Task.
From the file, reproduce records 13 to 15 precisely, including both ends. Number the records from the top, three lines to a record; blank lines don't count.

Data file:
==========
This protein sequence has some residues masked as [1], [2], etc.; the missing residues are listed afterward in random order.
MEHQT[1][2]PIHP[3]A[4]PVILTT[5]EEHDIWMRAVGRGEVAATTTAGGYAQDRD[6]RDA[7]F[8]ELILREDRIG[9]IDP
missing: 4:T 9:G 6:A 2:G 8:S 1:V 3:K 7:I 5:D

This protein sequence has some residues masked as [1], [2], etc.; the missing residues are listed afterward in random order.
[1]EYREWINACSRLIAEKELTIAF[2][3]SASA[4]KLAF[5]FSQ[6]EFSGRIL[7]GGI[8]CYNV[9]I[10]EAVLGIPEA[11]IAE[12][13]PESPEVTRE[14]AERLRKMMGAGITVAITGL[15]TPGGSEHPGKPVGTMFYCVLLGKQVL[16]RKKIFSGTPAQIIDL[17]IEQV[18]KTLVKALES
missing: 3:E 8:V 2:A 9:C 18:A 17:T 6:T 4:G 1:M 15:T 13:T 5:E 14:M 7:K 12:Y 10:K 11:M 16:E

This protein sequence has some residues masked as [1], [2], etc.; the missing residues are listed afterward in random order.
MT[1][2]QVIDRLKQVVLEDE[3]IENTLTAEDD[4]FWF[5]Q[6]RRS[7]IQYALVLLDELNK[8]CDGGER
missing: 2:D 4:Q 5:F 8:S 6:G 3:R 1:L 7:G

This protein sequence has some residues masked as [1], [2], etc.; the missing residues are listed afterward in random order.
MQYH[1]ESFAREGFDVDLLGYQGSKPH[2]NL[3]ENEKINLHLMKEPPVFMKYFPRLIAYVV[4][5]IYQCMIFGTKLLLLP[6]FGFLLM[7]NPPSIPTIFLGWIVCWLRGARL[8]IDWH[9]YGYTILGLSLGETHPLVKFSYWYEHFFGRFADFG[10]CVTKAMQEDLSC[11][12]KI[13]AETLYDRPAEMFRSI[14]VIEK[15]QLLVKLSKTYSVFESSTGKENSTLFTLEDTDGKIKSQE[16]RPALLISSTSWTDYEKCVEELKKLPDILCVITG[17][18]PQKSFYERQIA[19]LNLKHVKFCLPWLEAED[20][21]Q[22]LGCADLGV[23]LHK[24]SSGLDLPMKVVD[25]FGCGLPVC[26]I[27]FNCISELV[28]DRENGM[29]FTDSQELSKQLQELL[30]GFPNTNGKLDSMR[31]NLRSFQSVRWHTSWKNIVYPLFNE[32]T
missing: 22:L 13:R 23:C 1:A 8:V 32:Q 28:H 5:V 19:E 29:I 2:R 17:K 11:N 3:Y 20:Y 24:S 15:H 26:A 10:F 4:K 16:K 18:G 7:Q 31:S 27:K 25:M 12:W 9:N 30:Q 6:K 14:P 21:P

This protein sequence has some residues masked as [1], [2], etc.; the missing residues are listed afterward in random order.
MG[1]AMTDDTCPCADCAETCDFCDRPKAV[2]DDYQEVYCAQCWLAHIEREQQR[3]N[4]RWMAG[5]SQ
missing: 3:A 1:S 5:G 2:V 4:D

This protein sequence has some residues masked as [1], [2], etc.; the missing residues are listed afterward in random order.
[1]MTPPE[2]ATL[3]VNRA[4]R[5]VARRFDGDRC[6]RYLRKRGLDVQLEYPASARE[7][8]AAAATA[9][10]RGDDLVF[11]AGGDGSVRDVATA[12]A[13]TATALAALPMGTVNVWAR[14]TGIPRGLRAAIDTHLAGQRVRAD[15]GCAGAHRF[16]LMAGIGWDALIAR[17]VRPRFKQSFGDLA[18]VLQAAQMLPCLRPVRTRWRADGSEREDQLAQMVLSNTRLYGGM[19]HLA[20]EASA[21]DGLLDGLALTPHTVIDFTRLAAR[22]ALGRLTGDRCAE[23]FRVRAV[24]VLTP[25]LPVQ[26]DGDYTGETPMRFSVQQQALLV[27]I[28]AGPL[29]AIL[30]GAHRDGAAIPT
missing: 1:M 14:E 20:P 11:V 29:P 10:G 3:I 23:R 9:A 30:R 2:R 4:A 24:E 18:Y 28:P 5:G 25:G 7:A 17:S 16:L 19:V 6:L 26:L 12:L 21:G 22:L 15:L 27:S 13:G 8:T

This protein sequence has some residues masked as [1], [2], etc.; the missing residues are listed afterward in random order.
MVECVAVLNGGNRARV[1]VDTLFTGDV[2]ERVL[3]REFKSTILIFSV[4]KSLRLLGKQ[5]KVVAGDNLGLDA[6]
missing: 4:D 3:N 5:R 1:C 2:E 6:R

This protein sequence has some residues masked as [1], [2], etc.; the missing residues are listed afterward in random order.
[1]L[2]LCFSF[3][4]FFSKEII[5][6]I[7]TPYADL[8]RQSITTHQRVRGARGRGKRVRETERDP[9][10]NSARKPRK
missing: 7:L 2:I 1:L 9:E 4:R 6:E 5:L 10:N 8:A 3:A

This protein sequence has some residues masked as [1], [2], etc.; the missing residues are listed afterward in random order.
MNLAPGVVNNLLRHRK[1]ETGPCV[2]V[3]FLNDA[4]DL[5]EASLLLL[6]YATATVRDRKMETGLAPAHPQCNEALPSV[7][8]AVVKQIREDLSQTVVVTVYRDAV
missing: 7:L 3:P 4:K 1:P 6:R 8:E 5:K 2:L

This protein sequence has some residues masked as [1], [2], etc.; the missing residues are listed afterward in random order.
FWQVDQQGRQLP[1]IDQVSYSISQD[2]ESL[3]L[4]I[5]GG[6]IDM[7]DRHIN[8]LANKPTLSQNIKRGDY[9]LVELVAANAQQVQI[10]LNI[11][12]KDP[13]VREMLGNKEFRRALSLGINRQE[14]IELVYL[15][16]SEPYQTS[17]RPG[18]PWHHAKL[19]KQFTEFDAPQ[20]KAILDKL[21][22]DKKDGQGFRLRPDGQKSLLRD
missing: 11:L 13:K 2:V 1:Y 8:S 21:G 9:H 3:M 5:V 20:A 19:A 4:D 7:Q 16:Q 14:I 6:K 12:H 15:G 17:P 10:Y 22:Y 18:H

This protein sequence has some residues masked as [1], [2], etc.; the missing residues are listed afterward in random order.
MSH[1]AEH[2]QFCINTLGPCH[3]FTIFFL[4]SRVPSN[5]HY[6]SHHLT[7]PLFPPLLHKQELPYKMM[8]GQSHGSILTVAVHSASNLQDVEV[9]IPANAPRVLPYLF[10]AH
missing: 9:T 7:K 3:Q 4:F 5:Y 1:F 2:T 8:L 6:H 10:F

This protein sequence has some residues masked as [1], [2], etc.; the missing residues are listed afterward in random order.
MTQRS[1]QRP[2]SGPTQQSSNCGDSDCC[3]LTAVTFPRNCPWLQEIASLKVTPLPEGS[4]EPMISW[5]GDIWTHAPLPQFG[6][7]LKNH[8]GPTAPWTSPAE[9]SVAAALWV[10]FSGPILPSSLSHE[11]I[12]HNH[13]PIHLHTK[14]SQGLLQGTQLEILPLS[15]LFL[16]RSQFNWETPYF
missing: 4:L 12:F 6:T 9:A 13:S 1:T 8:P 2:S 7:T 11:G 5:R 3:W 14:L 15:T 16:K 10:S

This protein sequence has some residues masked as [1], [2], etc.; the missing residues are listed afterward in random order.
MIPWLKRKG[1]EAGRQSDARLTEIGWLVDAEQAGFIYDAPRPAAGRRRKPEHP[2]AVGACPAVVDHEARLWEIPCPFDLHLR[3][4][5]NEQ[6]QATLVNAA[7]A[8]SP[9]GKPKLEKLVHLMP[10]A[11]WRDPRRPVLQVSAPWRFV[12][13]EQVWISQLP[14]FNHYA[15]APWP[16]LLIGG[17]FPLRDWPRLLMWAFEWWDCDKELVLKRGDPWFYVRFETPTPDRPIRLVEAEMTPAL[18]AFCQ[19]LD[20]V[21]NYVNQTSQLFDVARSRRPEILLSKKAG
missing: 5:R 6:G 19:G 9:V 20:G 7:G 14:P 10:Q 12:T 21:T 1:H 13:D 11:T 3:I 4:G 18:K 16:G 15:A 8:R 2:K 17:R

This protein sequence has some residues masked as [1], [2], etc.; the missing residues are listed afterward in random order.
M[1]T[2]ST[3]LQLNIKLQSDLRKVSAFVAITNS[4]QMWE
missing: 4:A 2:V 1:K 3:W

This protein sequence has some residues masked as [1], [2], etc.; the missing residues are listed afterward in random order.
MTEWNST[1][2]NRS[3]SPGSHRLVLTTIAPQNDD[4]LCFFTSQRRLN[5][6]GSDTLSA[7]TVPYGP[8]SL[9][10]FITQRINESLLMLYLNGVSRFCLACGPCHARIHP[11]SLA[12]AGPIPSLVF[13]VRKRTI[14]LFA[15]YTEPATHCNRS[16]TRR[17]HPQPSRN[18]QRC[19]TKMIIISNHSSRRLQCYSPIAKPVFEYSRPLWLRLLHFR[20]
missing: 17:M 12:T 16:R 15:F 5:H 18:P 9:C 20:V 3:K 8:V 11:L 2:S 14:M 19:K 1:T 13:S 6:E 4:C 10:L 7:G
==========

This protein sequence has some residues masked as [1], [2], etc.; the missing residues are listed afterward in random order.
MIPWLKRKG[1]EAGRQSDARLTEIGWLVDAEQAGFIYDAPRPAAGRRRKPEHP[2]AVGACPAVVDHEARLWEIPCPFDLHLR[3][4][5]NEQ[6]QATLVNAA[7]A[8]SP[9]GKPKLEKLVHLMP[10]A[11]WRDPRRPVLQVSAPWRFV[12][13]EQVWISQLP[14]FNHYA[15]APWP[16]LLIGG[17]FPLRDWPRLLMWAFEWWDCDKELVLKRGDPWFYVRFETPTPDRPIRLVEAEMTPAL[18]AFCQ[19]LD[20]V[21]NYVNQTSQLFDVARSRRPEILLSKKAG
missing: 5:R 6:G 19:G 9:V 20:G 7:G 14:P 10:Q 12:T 21:T 1:H 13:D 11:T 3:I 4:G 18:K 16:G 15:A 8:R 2:K 17:R

This protein sequence has some residues masked as [1], [2], etc.; the missing residues are listed afterward in random order.
M[1]T[2]ST[3]LQLNIKLQSDLRKVSAFVAITNS[4]QMWE
missing: 4:A 2:V 1:K 3:W

This protein sequence has some residues masked as [1], [2], etc.; the missing residues are listed afterward in random order.
MTEWNST[1][2]NRS[3]SPGSHRLVLTTIAPQNDD[4]LCFFTSQRRLN[5][6]GSDTLSA[7]TVPYGP[8]SL[9][10]FITQRINESLLMLYLNGVSRFCLACGPCHARIHP[11]SLA[12]AGPIPSLVF[13]VRKRTI[14]LFA[15]YTEPATHCNRS[16]TRR[17]HPQPSRN[18]QRC[19]TKMIIISNHSSRRLQCYSPIAKPVFEYSRPLWLRLLHFR[20]
missing: 17:M 12:T 16:R 15:F 5:H 18:P 9:C 20:V 3:K 8:V 11:L 2:S 14:M 19:K 1:T 13:S 6:E 4:C 10:L 7:G